Reference: Food and Agriculture Organization, World Health Organization. The Food and Agriculture Organization of the United Nations and the World Health Organization Joint FAO/WHO expert consultation on evaluation of health and nutritional properties of probiotics in food including powder milk with live lactic acid bacteria, FAO/WHO Report No. 10-1-2001.

This article is for informational purposes only and should not substitute for medical advice from your healthcare provider. The author is not providing personal medical opinion, diagnosis or course of treatment. Do not delay or substitute this information for medical treatment.

Bad Bacteria Cartoon

Last updated August 22, 2009 by Dr. Vee

Vitamin D Deficiency in Children and Adolescents



 

milk vitamin DRecent studies show an alarming lack of vitamin D, also called cholecalciferol, in American children and adolescents.

Vitamin D is important for the development of strong bones. Vitamin D deficiency can lead to rickets (weak, deformed bones) in infants and children. It also contributes to osteoporosis(thinning of the bones) in post-menopausal women. Vitamin D deficiency may also contribute to high blood pressure, diabetes and certain cancers, although no definite causal link has been proven.

Vitamin D Made in the Skin from Sunlight

Vitamin D is available to the body in two different ways. Sun exposure helps the skin make vitamin D.  Ultraviolet B (UVB) waves help formation of vitamin D in the skin, but UVB rays are also responsible for the burning effects of the sun.

Not surprisingly, vitamin D deficiency is more common in northern parts of the country, where there is less sunlight. Melanin, the pigment in the skin, as well as sunblock applied to skin, can decrease the absorption of vitamin D. The more melanin in the skin, the darker the pigment of the skin, and the less vitamin D that is absorbed.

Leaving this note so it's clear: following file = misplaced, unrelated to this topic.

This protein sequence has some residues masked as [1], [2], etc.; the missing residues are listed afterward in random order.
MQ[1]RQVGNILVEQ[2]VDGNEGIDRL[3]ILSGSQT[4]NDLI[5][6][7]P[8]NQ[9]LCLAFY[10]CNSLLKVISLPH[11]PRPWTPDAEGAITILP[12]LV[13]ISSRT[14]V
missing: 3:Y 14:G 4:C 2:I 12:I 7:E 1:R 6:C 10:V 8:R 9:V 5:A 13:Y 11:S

Regular application of sunblock to the skin will also decrease absorption of sun.  The American Academy of Dermatology does not recommend stopping the use of sunblock to allow the absorption of vitamin D, since the ultraviolet B rays can increase the risk of skin cancers.

Vitamin D can be Absorbed in the Stomach

200 IU (international units) of vitamin D is the daily recommended intake of vitamin D in children and adolescents. Post-menopausal women should have at least 400 IU a day to prevent thinning of the bones. Many experts feel that this recommendation is too conservative, and that post-menopausal women need at least 1000 IU daily to prevent/treat osteoporosis.

vitamin D sources

Fish, vegetables, and milk and cereal fortified with vitamin D are all good sources of vitamin D. However, a child would have to drink the equivalent of half a liter of milk a day to get recommended amounts of vitamin D. Vitamin D is important because it helps the absorption of calcium by the gut.

Vitamin D is Converted into 25 Hydroxyvitamin D, 25 (OH) D (Calcidiol)